I’m Not Just A Number! The Art of Knowing & Understanding a Seller

by | BiggerPockets.com

The more investors I talk with the more I am convinced that the lost art of conversing and getting to understand a seller and their needs has been replaced with handing over complicated forms and giving low-ball offers.  It seems in this fast-paced, digitalized, G4 world, we have forgotten how to make friends before making the deal.

The first 19 appointments I ever met with sellers and toured their homes took no shorter than 4 hours every time.  Why? I loathed the “closing” point of every sale.  I would keep delaying the “Can I buy your home?” question by continuing to ask more and more questions of the sellers, both business and personal questions.  I ended up buying 11 clean, cash-flowing mobile homes in less than 7 months.  How was I able to buy so many without using cash or credit?

“Whoever controls the questions controls the conversation.” Ask questions and listen for the answers.  These heart to heart “Question and Answer” sessions really opened-up sellers to revealing the real rock bottom prices they will accept, or the least interest rate a seller will collect to carry back financing, if he is willing to sell the home “subject to” the existing mortgage.

Over the next few months I became more and more comfortable, more and more proficient.  I then realized it was taking me more appointments to close the same amount of deals.  In other words I was getting worse at being an investor.  I realized, by trial and error that because I was so comfortable buying, holding and selling homes I was taking my sellers for granted. I was starting to see my sellers as big dollar signs rather than people.  People with problems, dreams, and concerns.

Here is how I started to sabotage my own success:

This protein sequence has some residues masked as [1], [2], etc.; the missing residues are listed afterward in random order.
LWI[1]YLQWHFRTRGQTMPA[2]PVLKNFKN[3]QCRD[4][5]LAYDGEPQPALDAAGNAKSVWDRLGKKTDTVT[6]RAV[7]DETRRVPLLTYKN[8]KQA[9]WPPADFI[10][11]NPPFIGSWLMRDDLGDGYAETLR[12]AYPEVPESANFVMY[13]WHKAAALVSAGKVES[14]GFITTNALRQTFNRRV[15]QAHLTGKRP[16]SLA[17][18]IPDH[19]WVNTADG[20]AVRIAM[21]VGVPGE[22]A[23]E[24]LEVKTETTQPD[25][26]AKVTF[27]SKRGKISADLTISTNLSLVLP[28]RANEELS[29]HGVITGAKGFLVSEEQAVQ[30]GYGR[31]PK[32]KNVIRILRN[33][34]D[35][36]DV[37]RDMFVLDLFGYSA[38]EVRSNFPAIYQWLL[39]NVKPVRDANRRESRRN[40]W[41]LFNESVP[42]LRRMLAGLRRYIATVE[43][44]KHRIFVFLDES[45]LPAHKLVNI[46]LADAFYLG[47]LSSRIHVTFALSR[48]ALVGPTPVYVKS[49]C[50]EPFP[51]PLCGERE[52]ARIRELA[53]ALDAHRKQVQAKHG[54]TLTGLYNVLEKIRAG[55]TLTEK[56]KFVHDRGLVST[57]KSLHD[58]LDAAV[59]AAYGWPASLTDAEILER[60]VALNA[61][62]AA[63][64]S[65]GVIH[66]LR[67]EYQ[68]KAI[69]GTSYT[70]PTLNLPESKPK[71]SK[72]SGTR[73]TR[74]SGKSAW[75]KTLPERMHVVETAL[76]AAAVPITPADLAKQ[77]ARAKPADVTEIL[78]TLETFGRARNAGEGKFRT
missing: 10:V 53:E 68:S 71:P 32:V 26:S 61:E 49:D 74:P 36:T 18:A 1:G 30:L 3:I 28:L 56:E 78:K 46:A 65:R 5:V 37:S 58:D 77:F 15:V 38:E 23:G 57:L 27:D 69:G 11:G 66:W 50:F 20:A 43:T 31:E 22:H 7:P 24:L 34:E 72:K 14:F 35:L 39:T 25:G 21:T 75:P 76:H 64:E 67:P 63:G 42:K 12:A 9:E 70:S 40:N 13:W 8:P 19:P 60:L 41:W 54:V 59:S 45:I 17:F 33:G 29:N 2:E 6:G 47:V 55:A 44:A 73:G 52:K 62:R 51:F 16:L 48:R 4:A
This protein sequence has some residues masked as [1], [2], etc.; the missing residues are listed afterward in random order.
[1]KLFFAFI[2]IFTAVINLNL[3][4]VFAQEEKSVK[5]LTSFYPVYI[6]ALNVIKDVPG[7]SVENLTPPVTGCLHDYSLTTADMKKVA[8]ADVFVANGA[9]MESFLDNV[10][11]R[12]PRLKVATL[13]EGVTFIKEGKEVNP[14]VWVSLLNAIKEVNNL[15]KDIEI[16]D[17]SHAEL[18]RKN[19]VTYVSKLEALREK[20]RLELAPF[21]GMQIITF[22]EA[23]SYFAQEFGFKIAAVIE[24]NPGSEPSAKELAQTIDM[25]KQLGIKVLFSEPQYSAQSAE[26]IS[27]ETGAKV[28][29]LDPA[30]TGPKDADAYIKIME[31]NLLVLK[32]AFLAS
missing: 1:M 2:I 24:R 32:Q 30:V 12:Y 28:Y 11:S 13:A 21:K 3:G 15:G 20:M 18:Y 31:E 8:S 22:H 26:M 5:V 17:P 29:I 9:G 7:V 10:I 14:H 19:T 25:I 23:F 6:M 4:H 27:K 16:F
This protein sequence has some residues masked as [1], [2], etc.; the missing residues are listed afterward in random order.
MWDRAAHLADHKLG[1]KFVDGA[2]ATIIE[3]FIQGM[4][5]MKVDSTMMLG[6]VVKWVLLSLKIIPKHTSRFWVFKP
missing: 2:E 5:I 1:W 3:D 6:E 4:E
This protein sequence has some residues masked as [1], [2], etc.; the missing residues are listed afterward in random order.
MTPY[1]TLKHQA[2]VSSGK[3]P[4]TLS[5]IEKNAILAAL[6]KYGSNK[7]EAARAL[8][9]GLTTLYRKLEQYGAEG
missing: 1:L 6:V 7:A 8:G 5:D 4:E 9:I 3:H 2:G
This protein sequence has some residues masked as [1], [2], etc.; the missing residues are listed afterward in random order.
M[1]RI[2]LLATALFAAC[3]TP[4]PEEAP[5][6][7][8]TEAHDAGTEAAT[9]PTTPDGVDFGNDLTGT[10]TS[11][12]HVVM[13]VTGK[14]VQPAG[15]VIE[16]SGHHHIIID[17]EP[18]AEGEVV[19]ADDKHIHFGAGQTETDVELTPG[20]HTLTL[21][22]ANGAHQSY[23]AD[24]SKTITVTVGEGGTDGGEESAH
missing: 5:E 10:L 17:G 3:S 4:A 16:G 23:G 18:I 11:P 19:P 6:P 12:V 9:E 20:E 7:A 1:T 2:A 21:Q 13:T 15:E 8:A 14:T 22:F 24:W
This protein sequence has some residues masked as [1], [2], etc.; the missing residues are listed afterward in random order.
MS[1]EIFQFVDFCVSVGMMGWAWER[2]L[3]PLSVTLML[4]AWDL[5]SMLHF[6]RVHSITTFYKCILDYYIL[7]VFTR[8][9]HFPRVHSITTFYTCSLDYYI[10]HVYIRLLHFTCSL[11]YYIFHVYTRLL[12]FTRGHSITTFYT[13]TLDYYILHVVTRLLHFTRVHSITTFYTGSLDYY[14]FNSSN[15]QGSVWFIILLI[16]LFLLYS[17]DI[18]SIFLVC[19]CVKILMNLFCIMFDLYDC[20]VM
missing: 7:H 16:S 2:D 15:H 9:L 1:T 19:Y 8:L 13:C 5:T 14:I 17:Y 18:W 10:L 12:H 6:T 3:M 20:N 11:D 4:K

1. I started cutting off a seller mid-sentence, talking about trivial objections.  Here is a tip: Count to three in your head after the seller stops talking and then you can begin talking.
  2. I would quickly correct a seller’s wrong statement to show him how much I knew about real estate.  Wait until the seller is finished talking to discuss any wrong information the seller may be holding.  Never argue with the seller.
  3. I would only make one or two offers max. (Instead of my usual four creative offers method.)  I began thinking I knew what was best for the seller.  I began to half-ass my efforts in my day to day investing life.

It did not take long to realize the problem was me.   I now spend less than one hour meeting with most sellers; we talk about family and social events, discuss the seller’s problems, create a few Win-Win solutions, present offers, make slight changes, make a deal, sign paperwork, answer questions and leave.

Bottom line:  Do not became too comfortable and close the door to friendship, cooperation and making Win-Win deals with sellers. Always keep your seller’s MINIMUM goal in mind when you are making offers.  Remember without solving the seller’s problem you will never create a deal.

Happy Investing

–          J. fed

Photo: Jim Legans

About Author

John Fedro

John Fedro has been investing in manufactured housing since 2002. John now spends his time continuing to build his cash-flow business in multiple states while helping others enjoy the same freedom he has achieved. Find John here.


  1. John, great post, specially as it is relevant not only to investors, but to real estate professionals of every level. I have seen more than a handful of real estate agents who, in their ‘need’ to show just how much they know about the industry, would cut off the client and go on (and on and on) without really taking into perspective the needs/wants of those providing us business.

    • Thank you Alex. from time to time i think we all do. I always realize the social mistake i have made too late after the fact. Hahaha, I know the Realtors you mean, it would be wise if someone corrected them before they lose all their business. -John

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